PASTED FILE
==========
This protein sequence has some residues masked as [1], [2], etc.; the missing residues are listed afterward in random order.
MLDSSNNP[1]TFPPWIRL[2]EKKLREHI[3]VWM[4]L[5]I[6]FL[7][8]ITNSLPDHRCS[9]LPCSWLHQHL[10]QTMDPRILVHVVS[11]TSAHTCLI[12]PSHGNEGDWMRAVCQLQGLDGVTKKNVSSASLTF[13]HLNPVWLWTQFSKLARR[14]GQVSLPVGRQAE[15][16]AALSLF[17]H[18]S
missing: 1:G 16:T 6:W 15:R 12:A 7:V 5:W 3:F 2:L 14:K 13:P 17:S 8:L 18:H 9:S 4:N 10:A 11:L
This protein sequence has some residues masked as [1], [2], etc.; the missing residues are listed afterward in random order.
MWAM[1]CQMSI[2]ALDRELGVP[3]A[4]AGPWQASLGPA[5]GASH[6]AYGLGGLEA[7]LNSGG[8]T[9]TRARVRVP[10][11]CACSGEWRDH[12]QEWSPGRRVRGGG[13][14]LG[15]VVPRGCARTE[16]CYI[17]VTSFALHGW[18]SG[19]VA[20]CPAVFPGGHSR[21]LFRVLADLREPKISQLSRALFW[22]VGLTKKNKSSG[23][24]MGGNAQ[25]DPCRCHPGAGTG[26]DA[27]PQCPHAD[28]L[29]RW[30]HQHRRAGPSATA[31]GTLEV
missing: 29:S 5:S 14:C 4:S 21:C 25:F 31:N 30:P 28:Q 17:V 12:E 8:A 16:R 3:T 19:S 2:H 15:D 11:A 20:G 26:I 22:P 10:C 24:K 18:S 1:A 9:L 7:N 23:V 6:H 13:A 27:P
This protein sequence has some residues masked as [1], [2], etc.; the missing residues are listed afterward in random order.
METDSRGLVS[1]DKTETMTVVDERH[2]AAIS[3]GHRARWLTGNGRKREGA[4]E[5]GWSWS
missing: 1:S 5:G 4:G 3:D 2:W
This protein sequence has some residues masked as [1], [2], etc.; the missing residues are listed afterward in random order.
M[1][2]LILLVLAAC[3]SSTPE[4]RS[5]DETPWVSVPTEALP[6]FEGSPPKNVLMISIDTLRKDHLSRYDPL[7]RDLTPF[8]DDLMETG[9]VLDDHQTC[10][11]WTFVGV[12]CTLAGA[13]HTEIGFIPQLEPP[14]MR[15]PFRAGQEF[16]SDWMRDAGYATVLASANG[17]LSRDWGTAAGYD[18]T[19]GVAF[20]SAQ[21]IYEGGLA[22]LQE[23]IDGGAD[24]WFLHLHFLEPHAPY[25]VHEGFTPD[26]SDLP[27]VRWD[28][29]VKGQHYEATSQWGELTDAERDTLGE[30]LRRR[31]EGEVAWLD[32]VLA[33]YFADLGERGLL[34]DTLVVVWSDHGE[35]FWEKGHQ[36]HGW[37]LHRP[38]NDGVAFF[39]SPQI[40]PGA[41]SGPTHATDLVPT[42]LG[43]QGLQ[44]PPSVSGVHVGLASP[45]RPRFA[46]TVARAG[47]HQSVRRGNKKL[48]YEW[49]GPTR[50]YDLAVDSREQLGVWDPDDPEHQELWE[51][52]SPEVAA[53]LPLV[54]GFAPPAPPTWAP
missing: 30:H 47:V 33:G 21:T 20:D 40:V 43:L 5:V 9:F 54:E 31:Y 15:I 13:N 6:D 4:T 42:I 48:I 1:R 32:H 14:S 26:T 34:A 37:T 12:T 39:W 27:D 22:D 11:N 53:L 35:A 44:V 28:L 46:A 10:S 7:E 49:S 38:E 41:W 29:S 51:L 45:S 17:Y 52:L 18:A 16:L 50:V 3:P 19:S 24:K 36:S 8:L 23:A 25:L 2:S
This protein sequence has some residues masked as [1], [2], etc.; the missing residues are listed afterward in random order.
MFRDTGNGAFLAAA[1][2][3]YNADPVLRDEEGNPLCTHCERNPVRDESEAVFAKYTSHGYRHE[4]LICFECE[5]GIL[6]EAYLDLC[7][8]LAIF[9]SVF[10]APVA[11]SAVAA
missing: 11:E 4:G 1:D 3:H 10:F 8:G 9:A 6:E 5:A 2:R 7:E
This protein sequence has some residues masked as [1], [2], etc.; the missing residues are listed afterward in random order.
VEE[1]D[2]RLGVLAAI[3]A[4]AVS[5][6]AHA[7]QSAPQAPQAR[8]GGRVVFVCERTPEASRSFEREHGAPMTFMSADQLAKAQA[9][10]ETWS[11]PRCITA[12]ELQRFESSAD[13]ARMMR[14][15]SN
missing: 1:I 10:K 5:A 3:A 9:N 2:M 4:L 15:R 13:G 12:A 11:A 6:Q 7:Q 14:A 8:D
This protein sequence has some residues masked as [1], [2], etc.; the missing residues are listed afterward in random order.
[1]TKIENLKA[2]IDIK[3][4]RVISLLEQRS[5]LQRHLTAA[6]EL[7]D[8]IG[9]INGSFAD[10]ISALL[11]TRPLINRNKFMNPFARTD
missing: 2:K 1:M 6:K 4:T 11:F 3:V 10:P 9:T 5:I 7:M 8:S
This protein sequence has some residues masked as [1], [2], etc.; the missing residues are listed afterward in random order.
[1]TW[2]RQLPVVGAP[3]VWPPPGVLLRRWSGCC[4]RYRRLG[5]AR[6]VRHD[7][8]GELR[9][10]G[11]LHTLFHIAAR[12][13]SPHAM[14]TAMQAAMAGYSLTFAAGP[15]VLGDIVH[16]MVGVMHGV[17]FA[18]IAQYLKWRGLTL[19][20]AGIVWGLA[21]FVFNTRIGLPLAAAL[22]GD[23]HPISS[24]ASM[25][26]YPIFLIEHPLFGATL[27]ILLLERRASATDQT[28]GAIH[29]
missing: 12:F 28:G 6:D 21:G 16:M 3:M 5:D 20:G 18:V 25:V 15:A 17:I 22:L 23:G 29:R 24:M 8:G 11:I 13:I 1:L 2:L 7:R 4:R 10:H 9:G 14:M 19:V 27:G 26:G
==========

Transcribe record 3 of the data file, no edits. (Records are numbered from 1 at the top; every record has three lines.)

This protein sequence has some residues masked as [1], [2], etc.; the missing residues are listed afterward in random order.
METDSRGLVS[1]DKTETMTVVDERH[2]AAIS[3]GHRARWLTGNGRKREGA[4]E[5]GWSWS
missing: 1:S 5:G 4:G 3:D 2:W